My point is that negative experiences can have a powerful hold on our minds. It is easy to say, “Forget it.” But our minds were designed not to forget. Like a computer with unlimited storage capacity, our minds store up every experience in a data base unfathomable to even Apple and Microsoft.
            In the Sermon on the Mount, recorded in Matthew’s gospel, Jesus makes this statement. “For if you forgive men when they sin against you, your heavenly Father will also forgive you. But if you do not forgive men their sins, your Father will not forgive your sins.” Matthew 6:14-15 (NIV) This begins with cultivating the ability to forgive ourselves. If we cannot forgive ourselves, we cannot experience God’s forgiveness. Self-forgiveness is not taking sin lightly and quickly excusing or dismissing it. Self-forgiveness is taking sin seriously and then releasing it to God. Christ has already forgiven us of all of our sin; past, present and future. Yet he invites us to bring our sin and our failures before him on a regular basis so that we can feel the reality of his forgiveness. John said so clearly in 1 John 1:9. “If we confess our sins, he is faithful and just and will forgive us our sins and purify us from all unrighteousness.”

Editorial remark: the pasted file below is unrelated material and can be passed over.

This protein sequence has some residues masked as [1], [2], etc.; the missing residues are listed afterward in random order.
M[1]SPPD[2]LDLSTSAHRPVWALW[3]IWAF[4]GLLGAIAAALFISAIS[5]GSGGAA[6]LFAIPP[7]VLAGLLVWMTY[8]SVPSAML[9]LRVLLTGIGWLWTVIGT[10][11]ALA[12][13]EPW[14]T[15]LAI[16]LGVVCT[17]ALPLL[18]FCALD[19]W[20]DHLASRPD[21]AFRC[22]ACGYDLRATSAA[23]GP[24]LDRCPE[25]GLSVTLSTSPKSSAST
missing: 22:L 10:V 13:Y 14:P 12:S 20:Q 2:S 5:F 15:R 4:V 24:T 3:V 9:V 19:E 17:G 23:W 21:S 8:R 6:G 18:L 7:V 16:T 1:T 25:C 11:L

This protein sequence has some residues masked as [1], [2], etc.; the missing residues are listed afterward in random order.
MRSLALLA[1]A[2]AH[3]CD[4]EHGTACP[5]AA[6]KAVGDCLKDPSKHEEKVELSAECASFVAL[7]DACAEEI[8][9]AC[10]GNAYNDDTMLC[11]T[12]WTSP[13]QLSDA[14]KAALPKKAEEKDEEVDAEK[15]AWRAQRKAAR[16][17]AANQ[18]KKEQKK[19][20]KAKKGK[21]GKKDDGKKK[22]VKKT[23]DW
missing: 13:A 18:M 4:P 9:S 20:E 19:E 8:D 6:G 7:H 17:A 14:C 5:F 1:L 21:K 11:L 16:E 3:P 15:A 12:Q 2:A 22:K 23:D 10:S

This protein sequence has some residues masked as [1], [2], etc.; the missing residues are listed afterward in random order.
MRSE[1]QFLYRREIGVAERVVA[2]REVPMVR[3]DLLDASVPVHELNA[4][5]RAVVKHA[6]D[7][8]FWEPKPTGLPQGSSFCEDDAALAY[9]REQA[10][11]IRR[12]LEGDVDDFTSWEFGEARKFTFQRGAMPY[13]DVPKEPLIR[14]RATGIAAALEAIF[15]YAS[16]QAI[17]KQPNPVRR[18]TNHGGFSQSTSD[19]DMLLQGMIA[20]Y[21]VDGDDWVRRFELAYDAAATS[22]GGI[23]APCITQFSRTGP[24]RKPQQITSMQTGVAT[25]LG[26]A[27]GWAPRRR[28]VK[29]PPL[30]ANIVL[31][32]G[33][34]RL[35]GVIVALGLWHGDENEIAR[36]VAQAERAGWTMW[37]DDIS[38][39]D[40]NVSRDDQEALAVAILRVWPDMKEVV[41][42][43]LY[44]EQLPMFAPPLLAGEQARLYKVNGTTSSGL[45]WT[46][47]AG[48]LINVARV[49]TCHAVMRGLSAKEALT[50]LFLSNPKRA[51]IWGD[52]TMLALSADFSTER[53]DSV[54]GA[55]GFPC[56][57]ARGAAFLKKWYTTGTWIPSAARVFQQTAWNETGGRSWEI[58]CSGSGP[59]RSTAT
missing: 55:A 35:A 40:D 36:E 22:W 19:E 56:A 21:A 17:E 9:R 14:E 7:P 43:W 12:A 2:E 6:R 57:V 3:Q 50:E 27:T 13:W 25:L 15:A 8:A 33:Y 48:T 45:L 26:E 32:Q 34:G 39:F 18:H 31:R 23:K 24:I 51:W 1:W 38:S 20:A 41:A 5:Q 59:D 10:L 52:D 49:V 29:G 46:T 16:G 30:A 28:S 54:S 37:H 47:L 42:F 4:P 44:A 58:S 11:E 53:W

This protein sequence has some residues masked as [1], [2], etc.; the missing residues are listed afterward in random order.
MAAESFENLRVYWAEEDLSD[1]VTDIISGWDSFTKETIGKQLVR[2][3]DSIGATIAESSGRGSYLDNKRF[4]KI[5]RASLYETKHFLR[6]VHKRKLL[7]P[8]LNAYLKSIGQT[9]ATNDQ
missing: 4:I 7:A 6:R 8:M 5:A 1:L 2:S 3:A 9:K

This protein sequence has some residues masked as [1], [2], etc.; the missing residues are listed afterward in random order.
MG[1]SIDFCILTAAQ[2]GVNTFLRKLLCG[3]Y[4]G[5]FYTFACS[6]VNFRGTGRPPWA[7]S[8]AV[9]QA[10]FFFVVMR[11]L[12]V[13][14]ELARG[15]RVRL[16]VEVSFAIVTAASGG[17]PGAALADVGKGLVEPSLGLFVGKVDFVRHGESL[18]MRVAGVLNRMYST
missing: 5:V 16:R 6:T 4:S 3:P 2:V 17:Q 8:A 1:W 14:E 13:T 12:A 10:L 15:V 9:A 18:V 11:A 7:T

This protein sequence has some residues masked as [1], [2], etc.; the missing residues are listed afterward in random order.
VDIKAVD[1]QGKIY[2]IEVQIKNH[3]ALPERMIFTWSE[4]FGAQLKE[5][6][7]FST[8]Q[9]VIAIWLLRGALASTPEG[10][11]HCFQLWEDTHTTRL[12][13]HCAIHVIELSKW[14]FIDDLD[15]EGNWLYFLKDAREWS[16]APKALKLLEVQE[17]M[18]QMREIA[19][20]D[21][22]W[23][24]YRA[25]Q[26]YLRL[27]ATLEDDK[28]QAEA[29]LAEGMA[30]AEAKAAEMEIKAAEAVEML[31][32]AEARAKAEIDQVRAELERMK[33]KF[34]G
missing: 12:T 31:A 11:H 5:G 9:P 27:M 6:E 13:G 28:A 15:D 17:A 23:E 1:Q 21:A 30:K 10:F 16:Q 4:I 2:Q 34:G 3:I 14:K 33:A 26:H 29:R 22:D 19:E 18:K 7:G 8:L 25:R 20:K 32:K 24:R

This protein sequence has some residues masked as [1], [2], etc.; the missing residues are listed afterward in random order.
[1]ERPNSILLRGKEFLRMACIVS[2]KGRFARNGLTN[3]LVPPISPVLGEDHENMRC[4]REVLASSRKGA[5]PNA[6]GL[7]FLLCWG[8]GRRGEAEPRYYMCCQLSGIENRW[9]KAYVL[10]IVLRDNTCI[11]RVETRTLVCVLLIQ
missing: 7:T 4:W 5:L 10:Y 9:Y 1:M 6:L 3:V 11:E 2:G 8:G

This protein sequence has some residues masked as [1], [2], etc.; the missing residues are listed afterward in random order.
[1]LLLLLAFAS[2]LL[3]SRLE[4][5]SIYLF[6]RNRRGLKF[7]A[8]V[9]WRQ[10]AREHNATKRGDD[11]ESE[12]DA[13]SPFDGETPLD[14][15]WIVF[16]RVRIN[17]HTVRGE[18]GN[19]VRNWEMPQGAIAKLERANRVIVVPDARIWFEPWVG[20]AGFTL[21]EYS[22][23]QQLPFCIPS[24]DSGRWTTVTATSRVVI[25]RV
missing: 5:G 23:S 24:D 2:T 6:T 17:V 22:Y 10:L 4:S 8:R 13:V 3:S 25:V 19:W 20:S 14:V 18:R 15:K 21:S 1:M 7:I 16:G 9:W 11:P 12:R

We need to understand that sin is not limited to those crass actions so common in our world today. Sin is falling short of the glory of God; sin is failing to live up to our calling in Christ. It doesn’t have to be a blatant act of rebellion; it can take the form of some task left undone. James says that to know what is right to do and not do it that is sin. Sin matters so much that God sent Jesus into the world to die for our sin. We too should take it just as seriously.